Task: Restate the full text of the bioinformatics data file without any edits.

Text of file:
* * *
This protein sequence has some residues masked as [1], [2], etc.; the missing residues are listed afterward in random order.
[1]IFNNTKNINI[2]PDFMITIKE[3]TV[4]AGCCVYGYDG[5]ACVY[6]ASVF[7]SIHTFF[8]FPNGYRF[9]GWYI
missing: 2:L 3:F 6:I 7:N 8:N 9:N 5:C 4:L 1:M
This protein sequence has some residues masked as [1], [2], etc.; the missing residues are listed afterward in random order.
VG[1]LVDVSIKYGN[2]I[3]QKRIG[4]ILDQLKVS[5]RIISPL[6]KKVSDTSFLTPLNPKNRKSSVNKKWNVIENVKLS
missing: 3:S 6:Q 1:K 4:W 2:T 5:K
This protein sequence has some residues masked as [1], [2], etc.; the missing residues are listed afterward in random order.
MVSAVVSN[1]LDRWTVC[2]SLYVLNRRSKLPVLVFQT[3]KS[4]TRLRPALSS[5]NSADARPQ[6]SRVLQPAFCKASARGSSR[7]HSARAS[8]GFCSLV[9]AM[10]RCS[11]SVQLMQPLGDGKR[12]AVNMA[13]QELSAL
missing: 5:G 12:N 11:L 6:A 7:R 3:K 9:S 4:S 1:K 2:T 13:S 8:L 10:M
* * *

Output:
This protein sequence has some residues masked as [1], [2], etc.; the missing residues are listed afterward in random order.
[1]IFNNTKNINI[2]PDFMITIKE[3]TV[4]AGCCVYGYDG[5]ACVY[6]ASVF[7]SIHTFF[8]FPNGYRF[9]GWYI
missing: 2:L 3:F 6:I 7:N 8:N 9:N 5:C 4:L 1:M
This protein sequence has some residues masked as [1], [2], etc.; the missing residues are listed afterward in random order.
VG[1]LVDVSIKYGN[2]I[3]QKRIG[4]ILDQLKVS[5]RIISPL[6]KKVSDTSFLTPLNPKNRKSSVNKKWNVIENVKLS
missing: 3:S 6:Q 1:K 4:W 2:T 5:K
This protein sequence has some residues masked as [1], [2], etc.; the missing residues are listed afterward in random order.
MVSAVVSN[1]LDRWTVC[2]SLYVLNRRSKLPVLVFQT[3]KS[4]TRLRPALSS[5]NSADARPQ[6]SRVLQPAFCKASARGSSR[7]HSARAS[8]GFCSLV[9]AM[10]RCS[11]SVQLMQPLGDGKR[12]AVNMA[13]QELSAL
missing: 5:G 12:N 11:L 6:A 7:R 3:K 9:S 4:S 1:K 2:T 13:S 8:L 10:M